Noteworthy also is that while strong dissents may not have “changed policy” in the moment, they have “influenced” how leaders thought about that same policy problem in later years. Outside commentators have even recommended that other agencies need dissent channels, too.

Secretaries of State have valued the channel as a tool for personnel to offer expert advice to the political leadership on issues central to U.S. foreign policy. Secretary of State Antony Blinken has repeatedly underscored the value he places on the right to dissent and the Dissent Channel. In 2021 testimony to the Senate Foreign Relations Committee, he said: “This Dissent Channel is something that I place tremendous value and importance on. It is a way for people in the State Department to speak the truth, as they see it, to power. … I factored what I read and heard into my thinking and into my actions.” At the Foreign Service Institute in October 2021, he said: “I’m reading and responding to every dissent that comes through the Channel. And I hope the Dissent Channel will encourage a culture of constructive, professional dissent, more broadly throughout the department, because dissent makes us stronger.”

On Dissenting Well—The ABCD

Anticipate the counterargument. You need to know the issue well enough to be able to articulate the disagreement to what you are putting forward. Define the issue, provide data, identify gaps or needs, and know your audience.

Build curiosity, offer what is possible. Aim to create a space where people want to hear more, not set off their threat radar. Outline the potential consequences, and demonstrate previous efforts to address the issue.

Collect allies. Take the time to engage people one-on-one to build support. When you do this, you are showing respect to others and demonstrating that they are valuable to you.

Demonstrate your loyalty to the group. People often skip this step, but it is critical to show how your dissenting position is aligned with the mission and the group and to demonstrate that you are committed to the welfare of the team or institution.

—Holly Holzer

The channel is a valuable conduit of communication between senior leaders and the workforce at State. As former AFSA President Ambassador Eric Rubin wrote in the December 2022 FSJ: “Constructive internal dissent can lead to better policies, better ideas, higher morale, and a stronger United States if it is encouraged and taken seriously.” The continued practice of keeping Dissent Channel messages “in-house,” and requiring S/P to distribute them carefully and respond to them quickly, enables more honesty and candor. Leaking Dissent Channel messages undermines the value of the channel itself and potentially turns an apolitical policy tool into a political weapon, either against dissenters or against senior officials. Most drafters use the channel because they want to dissent confidentially and within the confines of the institution, to better inform department policy, and to influence the thinking of the Secretary.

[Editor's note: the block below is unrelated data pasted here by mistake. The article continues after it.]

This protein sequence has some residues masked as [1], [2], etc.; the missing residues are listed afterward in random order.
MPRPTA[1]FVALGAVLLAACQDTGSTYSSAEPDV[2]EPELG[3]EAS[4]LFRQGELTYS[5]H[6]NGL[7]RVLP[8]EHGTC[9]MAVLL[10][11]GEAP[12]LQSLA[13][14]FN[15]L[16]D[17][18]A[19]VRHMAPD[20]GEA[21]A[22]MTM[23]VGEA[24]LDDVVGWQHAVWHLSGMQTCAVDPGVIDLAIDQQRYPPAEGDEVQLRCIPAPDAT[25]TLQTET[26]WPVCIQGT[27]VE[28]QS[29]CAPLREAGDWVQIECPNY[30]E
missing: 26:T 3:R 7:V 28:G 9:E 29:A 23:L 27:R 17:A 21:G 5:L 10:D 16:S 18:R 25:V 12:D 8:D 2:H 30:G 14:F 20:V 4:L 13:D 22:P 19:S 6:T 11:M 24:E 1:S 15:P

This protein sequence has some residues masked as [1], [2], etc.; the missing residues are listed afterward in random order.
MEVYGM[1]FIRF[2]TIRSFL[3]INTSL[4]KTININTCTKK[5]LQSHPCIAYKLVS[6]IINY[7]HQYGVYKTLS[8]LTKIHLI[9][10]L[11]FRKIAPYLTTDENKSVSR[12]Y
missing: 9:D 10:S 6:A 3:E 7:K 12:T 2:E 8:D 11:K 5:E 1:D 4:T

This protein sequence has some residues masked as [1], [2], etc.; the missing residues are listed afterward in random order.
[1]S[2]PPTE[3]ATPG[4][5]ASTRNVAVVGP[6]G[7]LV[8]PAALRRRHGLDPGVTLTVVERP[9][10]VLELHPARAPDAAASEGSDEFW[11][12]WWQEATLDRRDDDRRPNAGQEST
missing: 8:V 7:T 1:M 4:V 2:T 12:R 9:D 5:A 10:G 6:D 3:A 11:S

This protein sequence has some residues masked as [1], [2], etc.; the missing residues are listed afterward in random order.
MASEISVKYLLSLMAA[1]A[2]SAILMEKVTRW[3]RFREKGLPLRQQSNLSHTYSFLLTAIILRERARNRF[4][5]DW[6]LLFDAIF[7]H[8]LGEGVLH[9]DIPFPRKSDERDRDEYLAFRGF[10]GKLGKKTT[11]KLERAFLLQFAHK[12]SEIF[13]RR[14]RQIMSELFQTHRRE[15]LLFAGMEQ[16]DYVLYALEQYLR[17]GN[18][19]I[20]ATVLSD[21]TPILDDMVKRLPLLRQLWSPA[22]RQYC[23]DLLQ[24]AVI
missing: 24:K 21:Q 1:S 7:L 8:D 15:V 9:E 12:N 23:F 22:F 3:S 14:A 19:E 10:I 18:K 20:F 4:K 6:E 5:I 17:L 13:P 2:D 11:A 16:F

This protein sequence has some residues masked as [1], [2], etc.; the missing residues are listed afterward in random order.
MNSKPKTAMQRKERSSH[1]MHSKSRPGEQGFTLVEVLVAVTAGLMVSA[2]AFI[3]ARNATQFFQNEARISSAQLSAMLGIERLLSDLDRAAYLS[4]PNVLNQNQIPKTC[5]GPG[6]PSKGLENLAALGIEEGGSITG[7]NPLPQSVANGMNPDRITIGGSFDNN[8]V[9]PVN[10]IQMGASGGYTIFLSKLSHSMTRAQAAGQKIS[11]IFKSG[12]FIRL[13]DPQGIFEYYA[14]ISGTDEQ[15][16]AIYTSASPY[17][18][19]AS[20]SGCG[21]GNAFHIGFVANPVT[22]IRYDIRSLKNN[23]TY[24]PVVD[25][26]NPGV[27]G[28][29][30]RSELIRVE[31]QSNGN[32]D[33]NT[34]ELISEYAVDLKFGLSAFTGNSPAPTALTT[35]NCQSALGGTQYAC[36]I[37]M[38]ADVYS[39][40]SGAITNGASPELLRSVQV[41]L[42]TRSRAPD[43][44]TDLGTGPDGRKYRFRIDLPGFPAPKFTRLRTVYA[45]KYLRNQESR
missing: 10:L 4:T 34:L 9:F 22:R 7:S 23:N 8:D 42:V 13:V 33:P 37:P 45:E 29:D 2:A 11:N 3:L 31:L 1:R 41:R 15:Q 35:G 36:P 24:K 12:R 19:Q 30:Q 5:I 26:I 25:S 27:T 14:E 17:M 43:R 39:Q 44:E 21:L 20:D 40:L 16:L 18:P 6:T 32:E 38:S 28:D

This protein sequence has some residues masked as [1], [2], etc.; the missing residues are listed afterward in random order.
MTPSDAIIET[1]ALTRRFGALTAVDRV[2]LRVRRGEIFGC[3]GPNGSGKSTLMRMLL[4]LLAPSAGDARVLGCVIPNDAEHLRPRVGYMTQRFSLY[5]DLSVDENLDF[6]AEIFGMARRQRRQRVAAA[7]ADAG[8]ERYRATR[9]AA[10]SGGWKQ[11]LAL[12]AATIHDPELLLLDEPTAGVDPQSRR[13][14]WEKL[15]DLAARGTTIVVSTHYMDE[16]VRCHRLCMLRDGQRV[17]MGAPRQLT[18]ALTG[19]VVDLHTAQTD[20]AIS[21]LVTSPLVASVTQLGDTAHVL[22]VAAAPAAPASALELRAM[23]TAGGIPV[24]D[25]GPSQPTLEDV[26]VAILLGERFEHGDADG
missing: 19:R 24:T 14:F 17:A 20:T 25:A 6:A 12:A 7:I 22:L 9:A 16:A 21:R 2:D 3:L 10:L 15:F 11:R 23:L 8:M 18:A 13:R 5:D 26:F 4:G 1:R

An effective dissent is drafted not to give the dissenter the satisfaction of speaking out but rather to influence. With the audience being the Secretary, strong dissents offer straightforward analysis and propose alternatives. (Even the most experienced ambassadors and assistant secretaries pause before sending a direct message to the Secretary.) The messages demonstrate that the dissenter has worked to influence decision-making within the existing policy process and has tried to build consensus with other stakeholders, but that they believe the issue is so important that they must continue trying to convince senior officials, even when they’ve exhausted all their other options.

The Dissent Channel also serves as a symbol of the value and importance of dissent within the department. Every year AFSA offers four awards for constructive dissent by members of the Foreign Service. Many of the awards are given not for Dissent Channel messages (which AFSA does not receive) but for advocacy within the department to change an issue or policy or put forward alternative perspectives within our normal operations. Indeed, most of the dissent in the department happens routinely, in memos and meetings, in conversations and cables, and not in the Dissent Channel. This is as it should be, a part of our responsibility as diplomats and leaders.

At a recent Open Forum event on the Holocaust, one of the panelists asked: If there had been a Dissent Channel in the 1930s, would restrictive U.S. immigration policy toward Jewish refugees have been challenged or changed? We will never know, but the question gets to why the existence and use of the Dissent Channel remain important. For 52 years, the Dissent Channel has embodied the value placed on dissent by our institution and our leaders. Speaking truth to power with integrity and expertise is critical to the State Department’s role as the lead foreign affairs agency in the U.S. government, and integral to the ability of the U.S. to continue its primacy in world affairs.